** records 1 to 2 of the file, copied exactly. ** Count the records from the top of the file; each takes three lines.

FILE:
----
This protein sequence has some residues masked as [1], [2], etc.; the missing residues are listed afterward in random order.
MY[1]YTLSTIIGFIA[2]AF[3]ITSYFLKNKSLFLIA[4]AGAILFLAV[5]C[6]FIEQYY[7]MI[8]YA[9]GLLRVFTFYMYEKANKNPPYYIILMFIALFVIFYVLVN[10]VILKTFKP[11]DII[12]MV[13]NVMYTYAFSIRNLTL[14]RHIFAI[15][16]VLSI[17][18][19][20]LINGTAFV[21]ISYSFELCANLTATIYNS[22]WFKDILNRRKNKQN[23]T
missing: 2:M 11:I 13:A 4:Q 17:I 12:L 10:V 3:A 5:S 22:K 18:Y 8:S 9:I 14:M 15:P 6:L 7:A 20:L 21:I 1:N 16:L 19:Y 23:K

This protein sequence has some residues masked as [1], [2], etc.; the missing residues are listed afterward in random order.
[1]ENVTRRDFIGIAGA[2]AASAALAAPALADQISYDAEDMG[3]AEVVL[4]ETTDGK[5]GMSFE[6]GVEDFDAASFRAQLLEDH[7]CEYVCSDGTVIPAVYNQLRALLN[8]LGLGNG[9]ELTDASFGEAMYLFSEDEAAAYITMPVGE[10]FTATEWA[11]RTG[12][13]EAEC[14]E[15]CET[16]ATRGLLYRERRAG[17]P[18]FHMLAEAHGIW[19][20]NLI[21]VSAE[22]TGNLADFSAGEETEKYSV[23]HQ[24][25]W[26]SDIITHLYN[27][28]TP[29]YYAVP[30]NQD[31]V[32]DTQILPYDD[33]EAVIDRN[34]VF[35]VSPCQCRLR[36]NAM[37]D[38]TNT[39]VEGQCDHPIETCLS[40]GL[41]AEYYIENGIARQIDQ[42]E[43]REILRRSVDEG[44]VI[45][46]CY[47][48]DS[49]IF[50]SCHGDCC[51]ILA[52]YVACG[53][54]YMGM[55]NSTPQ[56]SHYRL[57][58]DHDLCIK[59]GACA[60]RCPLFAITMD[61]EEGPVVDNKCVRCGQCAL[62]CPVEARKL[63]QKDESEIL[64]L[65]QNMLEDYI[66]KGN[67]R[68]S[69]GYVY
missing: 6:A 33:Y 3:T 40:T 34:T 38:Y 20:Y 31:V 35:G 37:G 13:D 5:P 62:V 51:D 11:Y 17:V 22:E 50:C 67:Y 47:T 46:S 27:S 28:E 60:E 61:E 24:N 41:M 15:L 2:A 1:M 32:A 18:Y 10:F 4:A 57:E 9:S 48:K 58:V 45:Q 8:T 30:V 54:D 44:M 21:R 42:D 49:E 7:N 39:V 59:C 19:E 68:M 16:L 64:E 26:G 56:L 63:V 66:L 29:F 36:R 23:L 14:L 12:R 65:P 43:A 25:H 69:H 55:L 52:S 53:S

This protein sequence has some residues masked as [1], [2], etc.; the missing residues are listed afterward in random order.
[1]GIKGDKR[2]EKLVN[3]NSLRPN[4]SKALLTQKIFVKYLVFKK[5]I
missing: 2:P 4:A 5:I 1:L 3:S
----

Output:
This protein sequence has some residues masked as [1], [2], etc.; the missing residues are listed afterward in random order.
MY[1]YTLSTIIGFIA[2]AF[3]ITSYFLKNKSLFLIA[4]AGAILFLAV[5]C[6]FIEQYY[7]MI[8]YA[9]GLLRVFTFYMYEKANKNPPYYIILMFIALFVIFYVLVN[10]VILKTFKP[11]DII[12]MV[13]NVMYTYAFSIRNLTL[14]RHIFAI[15][16]VLSI[17][18][19][20]LINGTAFV[21]ISYSFELCANLTATIYNS[22]WFKDILNRRKNKQN[23]T
missing: 2:M 11:I 13:A 4:Q 17:I 12:L 10:V 3:A 5:S 22:K 18:Y 8:S 9:I 14:M 15:P 6:L 7:A 20:L 21:I 1:N 16:L 19:Y 23:K

This protein sequence has some residues masked as [1], [2], etc.; the missing residues are listed afterward in random order.
[1]ENVTRRDFIGIAGA[2]AASAALAAPALADQISYDAEDMG[3]AEVVL[4]ETTDGK[5]GMSFE[6]GVEDFDAASFRAQLLEDH[7]CEYVCSDGTVIPAVYNQLRALLN[8]LGLGNG[9]ELTDASFGEAMYLFSEDEAAAYITMPVGE[10]FTATEWA[11]RTG[12][13]EAEC[14]E[15]CET[16]ATRGLLYRERRAG[17]P[18]FHMLAEAHGIW[19][20]NLI[21]VSAE[22]TGNLADFSAGEETEKYSV[23]HQ[24][25]W[26]SDIITHLYN[27][28]TP[29]YYAVP[30]NQD[31]V[32]DTQILPYDD[33]EAVIDRN[34]VF[35]VSPCQCRLR[36]NAM[37]D[38]TNT[39]VEGQCDHPIETCLS[40]GL[41]AEYYIENGIARQIDQ[42]E[43]REILRRSVDEG[44]VI[45][46]CY[47][48]DS[49]IF[50]SCHGDCC[51]ILA[52]YVACG[53][54]YMGM[55]NSTPQ[56]SHYRL[57][58]DHDLCIK[59]GACA[60]RCPLFAITMD[61]EEGPVVDNKCVRCGQCAL[62]CPVEARKL[63]QKDESEIL[64]L[65]QNMLEDYI[66]KGN[67]R[68]S[69]GYVY
missing: 6:A 33:Y 3:T 40:T 34:T 38:Y 20:Y 31:V 35:G 37:G 13:D 5:P 62:V 51:D 11:Y 17:V 22:E 50:C 67:Y 47:T 46:S 27:S 28:E 60:E 61:E 24:N 41:M 15:L 2:A 1:M 32:A 18:Y 10:F 4:A 57:E 9:S 48:K 58:V 45:Q 8:T 30:V 54:D 44:M 21:R 42:D 49:E 7:N 39:V 59:C 19:E 68:M 16:L 64:E 26:G 56:L 63:V 66:L 29:F 36:R 23:L 14:L 12:R 65:P 43:A 25:H 69:H 55:L 52:S 53:S